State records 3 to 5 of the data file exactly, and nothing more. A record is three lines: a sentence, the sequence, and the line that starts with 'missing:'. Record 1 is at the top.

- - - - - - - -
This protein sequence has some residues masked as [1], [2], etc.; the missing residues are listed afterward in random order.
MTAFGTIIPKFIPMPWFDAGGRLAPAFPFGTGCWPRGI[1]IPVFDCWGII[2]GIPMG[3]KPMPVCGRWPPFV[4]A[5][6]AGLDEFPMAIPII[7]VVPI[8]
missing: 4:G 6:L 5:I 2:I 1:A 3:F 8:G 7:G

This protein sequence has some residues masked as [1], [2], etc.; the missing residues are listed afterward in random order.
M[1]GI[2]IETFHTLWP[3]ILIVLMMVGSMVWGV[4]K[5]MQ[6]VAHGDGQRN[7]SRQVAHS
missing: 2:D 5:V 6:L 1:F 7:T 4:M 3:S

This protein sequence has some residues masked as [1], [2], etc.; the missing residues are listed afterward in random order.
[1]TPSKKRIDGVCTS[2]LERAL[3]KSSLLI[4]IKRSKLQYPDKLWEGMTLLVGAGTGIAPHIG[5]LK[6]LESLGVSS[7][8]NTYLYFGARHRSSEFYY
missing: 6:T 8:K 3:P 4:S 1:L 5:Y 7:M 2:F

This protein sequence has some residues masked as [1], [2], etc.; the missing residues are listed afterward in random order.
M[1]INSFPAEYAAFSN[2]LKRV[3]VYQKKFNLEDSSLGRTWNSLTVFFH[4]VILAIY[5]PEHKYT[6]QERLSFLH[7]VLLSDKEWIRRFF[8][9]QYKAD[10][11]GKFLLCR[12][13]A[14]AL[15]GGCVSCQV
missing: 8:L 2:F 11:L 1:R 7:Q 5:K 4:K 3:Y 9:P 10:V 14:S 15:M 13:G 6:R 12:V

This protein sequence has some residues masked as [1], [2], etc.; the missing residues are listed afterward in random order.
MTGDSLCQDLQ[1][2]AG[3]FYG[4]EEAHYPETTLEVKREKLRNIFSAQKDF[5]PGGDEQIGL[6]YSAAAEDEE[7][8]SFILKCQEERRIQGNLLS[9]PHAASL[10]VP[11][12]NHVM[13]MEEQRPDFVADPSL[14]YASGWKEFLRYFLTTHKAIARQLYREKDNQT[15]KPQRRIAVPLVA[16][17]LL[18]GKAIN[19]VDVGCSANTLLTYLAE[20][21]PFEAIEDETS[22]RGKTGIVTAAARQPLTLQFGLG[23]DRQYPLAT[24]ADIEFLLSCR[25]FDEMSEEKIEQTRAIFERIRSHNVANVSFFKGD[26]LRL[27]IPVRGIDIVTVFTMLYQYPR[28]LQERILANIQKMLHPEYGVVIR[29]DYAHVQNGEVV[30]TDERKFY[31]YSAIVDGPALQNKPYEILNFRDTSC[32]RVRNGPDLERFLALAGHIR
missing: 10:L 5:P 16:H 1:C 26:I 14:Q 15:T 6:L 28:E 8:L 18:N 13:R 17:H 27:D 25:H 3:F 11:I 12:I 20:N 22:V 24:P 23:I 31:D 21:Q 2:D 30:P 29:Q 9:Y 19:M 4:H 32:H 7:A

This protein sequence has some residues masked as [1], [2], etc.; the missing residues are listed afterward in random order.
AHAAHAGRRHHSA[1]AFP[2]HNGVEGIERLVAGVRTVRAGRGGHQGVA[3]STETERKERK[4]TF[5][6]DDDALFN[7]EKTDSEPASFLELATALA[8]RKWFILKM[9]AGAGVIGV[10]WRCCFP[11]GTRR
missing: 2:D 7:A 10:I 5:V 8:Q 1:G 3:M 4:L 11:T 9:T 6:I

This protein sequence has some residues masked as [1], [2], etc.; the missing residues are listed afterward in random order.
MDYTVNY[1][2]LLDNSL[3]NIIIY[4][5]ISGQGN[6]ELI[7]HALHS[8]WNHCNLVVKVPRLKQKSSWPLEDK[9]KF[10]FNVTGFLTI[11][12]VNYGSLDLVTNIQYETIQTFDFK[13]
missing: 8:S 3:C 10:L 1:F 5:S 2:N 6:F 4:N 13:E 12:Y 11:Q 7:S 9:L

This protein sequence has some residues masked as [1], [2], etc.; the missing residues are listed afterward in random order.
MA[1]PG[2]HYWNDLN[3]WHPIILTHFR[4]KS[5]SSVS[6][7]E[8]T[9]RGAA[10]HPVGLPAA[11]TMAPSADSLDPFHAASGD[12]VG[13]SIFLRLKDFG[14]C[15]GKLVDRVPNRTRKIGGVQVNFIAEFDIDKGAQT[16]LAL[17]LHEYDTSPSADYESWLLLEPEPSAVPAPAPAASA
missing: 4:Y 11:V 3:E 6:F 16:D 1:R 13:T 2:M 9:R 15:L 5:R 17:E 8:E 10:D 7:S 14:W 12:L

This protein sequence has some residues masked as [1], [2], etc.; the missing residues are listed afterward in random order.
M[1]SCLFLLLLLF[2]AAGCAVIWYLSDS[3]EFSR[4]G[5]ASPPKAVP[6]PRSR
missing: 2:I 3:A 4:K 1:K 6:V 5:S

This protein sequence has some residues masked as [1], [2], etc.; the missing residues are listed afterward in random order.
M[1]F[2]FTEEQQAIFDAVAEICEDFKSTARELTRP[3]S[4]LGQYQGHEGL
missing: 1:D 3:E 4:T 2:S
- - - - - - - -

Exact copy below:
This protein sequence has some residues masked as [1], [2], etc.; the missing residues are listed afterward in random order.
[1]TPSKKRIDGVCTS[2]LERAL[3]KSSLLI[4]IKRSKLQYPDKLWEGMTLLVGAGTGIAPHIG[5]LK[6]LESLGVSS[7][8]NTYLYFGARHRSSEFYY
missing: 6:T 8:K 3:P 4:S 1:L 5:Y 7:M 2:F

This protein sequence has some residues masked as [1], [2], etc.; the missing residues are listed afterward in random order.
M[1]INSFPAEYAAFSN[2]LKRV[3]VYQKKFNLEDSSLGRTWNSLTVFFH[4]VILAIY[5]PEHKYT[6]QERLSFLH[7]VLLSDKEWIRRFF[8][9]QYKAD[10][11]GKFLLCR[12][13]A[14]AL[15]GGCVSCQV
missing: 8:L 2:F 11:L 1:R 7:Q 5:K 4:K 3:Y 9:P 10:V 14:S 15:M 13:G 6:R 12:V

This protein sequence has some residues masked as [1], [2], etc.; the missing residues are listed afterward in random order.
MTGDSLCQDLQ[1][2]AG[3]FYG[4]EEAHYPETTLEVKREKLRNIFSAQKDF[5]PGGDEQIGL[6]YSAAAEDEE[7][8]SFILKCQEERRIQGNLLS[9]PHAASL[10]VP[11][12]NHVM[13]MEEQRPDFVADPSL[14]YASGWKEFLRYFLTTHKAIARQLYREKDNQT[15]KPQRRIAVPLVA[16][17]LL[18]GKAIN[19]VDVGCSANTLLTYLAE[20][21]PFEAIEDETS[22]RGKTGIVTAAARQPLTLQFGLG[23]DRQYPLAT[24]ADIEFLLSCR[25]FDEMSEEKIEQTRAIFERIRSHNVANVSFFKGD[26]LRL[27]IPVRGIDIVTVFTMLYQYPR[28]LQERILANIQKMLHPEYGVVIR[29]DYAHVQNGEVV[30]TDERKFY[31]YSAIVDGPALQNKPYEILNFRDTSC[32]RVRNGPDLERFLALAGHIR
missing: 10:L 5:P 16:H 1:C 26:I 14:Q 15:T 6:L 28:E 8:L 18:N 13:R 17:H 27:D 25:H 3:F 11:I 12:I 20:N 22:V 24:P 23:I 31:D 21:Q 2:D 30:P 29:Q 9:Y 19:M 4:H 32:H 7:A